We will first introduce a targeted and untargeted patternless attacks on a single video and present the trade-off between the different regularization terms. In addition, we will introduce temporal invariant perturbation and thus remove the dependency of video synchronization with the adversarial perturbation. Finally, class-generalization and universal perturbations will be presented for several setups.
The main contributions of this work are:
A methodology for developing universal, time-invariant adversarial attack against video recognition networks, undetectable by image based adversarial pattern detectors.
Incorporate regularization for effecting the visibility of the adversarial pattern to the human observer.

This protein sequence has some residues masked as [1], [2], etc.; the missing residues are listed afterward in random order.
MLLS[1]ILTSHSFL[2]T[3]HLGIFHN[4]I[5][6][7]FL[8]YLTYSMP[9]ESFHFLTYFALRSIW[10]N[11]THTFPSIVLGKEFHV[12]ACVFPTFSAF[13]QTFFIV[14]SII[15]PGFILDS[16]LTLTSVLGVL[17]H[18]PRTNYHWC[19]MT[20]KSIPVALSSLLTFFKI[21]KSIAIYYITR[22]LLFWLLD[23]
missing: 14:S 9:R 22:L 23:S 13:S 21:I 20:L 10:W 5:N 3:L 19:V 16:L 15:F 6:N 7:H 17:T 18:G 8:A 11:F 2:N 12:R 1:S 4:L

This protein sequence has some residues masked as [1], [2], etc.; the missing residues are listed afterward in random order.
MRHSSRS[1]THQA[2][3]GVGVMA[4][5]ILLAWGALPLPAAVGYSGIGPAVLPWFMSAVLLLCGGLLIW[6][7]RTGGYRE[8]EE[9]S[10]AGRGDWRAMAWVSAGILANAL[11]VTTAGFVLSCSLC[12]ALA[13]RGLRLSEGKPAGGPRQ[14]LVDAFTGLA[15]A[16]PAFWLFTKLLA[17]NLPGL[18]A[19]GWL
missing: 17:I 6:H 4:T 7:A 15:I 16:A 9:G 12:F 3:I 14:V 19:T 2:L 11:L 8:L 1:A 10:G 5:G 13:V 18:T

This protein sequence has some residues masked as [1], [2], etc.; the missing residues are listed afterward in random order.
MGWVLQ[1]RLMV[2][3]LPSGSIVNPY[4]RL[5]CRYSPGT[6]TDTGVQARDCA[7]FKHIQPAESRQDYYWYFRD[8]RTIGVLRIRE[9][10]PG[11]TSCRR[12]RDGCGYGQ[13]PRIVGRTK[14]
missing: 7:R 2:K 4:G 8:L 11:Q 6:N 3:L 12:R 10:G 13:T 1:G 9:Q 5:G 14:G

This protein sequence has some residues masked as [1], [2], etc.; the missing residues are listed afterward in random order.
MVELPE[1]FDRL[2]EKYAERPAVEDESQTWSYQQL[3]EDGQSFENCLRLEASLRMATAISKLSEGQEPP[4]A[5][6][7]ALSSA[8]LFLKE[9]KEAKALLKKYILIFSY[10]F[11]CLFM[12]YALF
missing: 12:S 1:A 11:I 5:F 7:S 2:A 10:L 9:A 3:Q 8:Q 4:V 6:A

Providing a new loss mechanism for adversarial perturbations.
The rest of the paper is organized as follows: In Section 2 we briefly review related work. In section 3 we present the patternless adversarial attack. Section 4 shows experimental results. Section 5 presents generalization of the adversarial attack. Finally, we present conclusions and future work in Section 6.
We encourage the readers to view the adversarial videos and additional material in the project page
2 Related Work
2.1 Video Action Recognition